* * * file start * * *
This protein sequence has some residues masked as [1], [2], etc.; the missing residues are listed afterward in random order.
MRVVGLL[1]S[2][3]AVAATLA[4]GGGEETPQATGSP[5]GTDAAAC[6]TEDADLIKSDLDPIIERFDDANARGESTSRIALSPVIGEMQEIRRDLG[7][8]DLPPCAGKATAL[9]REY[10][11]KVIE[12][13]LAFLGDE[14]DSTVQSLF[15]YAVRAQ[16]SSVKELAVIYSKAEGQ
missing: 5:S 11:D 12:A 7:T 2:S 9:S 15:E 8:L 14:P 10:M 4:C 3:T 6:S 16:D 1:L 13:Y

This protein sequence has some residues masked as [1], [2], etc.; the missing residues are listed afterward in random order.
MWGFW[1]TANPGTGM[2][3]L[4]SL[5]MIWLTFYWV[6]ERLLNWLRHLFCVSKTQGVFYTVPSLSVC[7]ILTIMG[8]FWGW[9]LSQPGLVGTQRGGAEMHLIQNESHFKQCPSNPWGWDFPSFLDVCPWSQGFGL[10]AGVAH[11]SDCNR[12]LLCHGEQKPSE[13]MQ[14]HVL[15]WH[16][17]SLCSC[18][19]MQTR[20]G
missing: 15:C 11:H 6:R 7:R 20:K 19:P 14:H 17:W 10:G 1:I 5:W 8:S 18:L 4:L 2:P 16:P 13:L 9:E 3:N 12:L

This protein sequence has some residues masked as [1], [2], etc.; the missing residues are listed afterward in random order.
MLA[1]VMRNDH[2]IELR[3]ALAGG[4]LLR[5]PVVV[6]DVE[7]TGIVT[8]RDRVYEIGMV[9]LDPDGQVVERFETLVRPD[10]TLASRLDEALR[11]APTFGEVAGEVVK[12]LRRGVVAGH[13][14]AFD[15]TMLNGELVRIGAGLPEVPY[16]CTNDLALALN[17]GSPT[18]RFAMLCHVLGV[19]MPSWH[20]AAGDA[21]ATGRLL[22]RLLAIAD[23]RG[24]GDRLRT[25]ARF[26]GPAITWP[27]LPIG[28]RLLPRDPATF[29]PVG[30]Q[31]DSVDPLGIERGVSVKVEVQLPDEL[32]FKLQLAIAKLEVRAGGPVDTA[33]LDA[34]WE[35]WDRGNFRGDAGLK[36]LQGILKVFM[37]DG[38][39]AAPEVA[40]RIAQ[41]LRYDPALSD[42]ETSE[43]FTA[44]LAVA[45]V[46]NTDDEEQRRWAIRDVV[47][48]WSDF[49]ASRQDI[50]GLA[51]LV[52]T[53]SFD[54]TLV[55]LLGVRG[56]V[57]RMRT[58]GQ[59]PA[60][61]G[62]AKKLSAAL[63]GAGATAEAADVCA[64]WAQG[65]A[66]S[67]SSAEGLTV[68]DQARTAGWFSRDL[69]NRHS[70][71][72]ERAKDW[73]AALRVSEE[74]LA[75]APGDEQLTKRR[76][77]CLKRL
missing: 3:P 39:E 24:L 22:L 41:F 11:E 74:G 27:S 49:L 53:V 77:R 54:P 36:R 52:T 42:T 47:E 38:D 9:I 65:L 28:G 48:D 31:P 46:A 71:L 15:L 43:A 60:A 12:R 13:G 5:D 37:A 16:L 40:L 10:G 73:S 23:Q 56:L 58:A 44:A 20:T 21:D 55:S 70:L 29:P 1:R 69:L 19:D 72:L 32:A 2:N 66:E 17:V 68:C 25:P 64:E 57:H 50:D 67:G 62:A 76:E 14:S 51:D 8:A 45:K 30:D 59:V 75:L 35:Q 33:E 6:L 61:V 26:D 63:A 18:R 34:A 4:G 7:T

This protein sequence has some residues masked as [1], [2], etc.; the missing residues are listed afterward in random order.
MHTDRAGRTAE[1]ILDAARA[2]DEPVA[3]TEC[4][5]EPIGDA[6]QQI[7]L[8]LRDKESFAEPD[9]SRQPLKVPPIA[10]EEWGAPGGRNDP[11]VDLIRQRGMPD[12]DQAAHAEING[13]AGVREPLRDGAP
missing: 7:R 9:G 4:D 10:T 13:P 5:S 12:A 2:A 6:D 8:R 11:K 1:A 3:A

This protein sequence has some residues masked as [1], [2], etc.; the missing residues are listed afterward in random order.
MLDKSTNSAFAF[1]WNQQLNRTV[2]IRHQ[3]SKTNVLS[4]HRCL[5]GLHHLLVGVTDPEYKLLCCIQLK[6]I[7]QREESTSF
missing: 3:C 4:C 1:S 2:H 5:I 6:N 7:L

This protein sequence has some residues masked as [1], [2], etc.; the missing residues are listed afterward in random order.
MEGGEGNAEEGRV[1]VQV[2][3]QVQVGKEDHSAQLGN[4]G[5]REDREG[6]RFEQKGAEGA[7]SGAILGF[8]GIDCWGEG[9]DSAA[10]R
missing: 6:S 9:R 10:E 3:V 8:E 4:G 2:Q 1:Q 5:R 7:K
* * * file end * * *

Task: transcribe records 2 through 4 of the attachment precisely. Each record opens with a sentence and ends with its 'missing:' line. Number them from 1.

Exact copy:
This protein sequence has some residues masked as [1], [2], etc.; the missing residues are listed afterward in random order.
MWGFW[1]TANPGTGM[2][3]L[4]SL[5]MIWLTFYWV[6]ERLLNWLRHLFCVSKTQGVFYTVPSLSVC[7]ILTIMG[8]FWGW[9]LSQPGLVGTQRGGAEMHLIQNESHFKQCPSNPWGWDFPSFLDVCPWSQGFGL[10]AGVAH[11]SDCNR[12]LLCHGEQKPSE[13]MQ[14]HVL[15]WH[16][17]SLCSC[18][19]MQTR[20]G
missing: 15:C 11:H 6:R 7:R 20:K 19:P 14:H 17:W 10:G 1:I 5:W 8:S 18:L 4:L 2:P 16:P 13:L 9:E 3:N 12:L

This protein sequence has some residues masked as [1], [2], etc.; the missing residues are listed afterward in random order.
MLA[1]VMRNDH[2]IELR[3]ALAGG[4]LLR[5]PVVV[6]DVE[7]TGIVT[8]RDRVYEIGMV[9]LDPDGQVVERFETLVRPD[10]TLASRLDEALR[11]APTFGEVAGEVVK[12]LRRGVVAGH[13][14]AFD[15]TMLNGELVRIGAGLPEVPY[16]CTNDLALALN[17]GSPT[18]RFAMLCHVLGV[19]MPSWH[20]AAGDA[21]ATGRLL[22]RLLAIAD[23]RG[24]GDRLRT[25]ARF[26]GPAITWP[27]LPIG[28]RLLPRDPATF[29]PVG[30]Q[31]DSVDPLGIERGVSVKVEVQLPDEL[32]FKLQLAIAKLEVRAGGPVDTA[33]LDA[34]WE[35]WDRGNFRGDAGLK[36]LQGILKVFM[37]DG[38][39]AAPEVA[40]RIAQ[41]LRYDPALSD[42]ETSE[43]FTA[44]LAVA[45]V[46]NTDDEEQRRWAIRDVV[47][48]WSDF[49]ASRQDI[50]GLA[51]LV[52]T[53]SFD[54]TLV[55]LLGVRG[56]V[57]RMRT[58]GQ[59]PA[60][61]G[62]AKKLSAAL[63]GAGATAEAADVCA[64]WAQG[65]A[66]S[67]SSAEGLTV[68]DQARTAGWFSRDL[69]NRHS[70][71][72]ERAKDW[73]AALRVSEE[74]LA[75]APGDEQLTKRR[76][77]CLKRL
missing: 3:P 39:E 24:L 22:L 41:F 11:E 74:G 27:S 49:L 53:V 77:R 54:P 36:R 52:T 42:T 47:E 38:D 9:I 65:L 28:G 48:D 31:P 46:A 71:L 15:L 43:A 60:A 12:R 13:G 5:D 37:A 16:L 40:L 10:G 73:S 23:Q 56:L 58:A 44:A 20:T 21:D 55:S 70:L 29:P 1:R 69:L 19:D 72:L 32:A 2:N 66:E 17:V 68:C 25:P 64:E 57:H 50:D 67:G 62:A 76:E 14:S 51:D 8:A 45:K 30:D 59:V 75:L 35:Q 33:E 6:L 61:V 26:D 63:A 18:R 34:A 4:G 7:T

This protein sequence has some residues masked as [1], [2], etc.; the missing residues are listed afterward in random order.
MHTDRAGRTAE[1]ILDAARA[2]DEPVA[3]TEC[4][5]EPIGDA[6]QQI[7]L[8]LRDKESFAEPD[9]SRQPLKVPPIA[10]EEWGAPGGRNDP[11]VDLIRQRGMPD[12]DQAAHAEING[13]AGVREPLRDGAP
missing: 7:R 9:G 4:D 10:T 13:P 5:S 12:A 2:A 6:D 8:R 11:K 1:A 3:A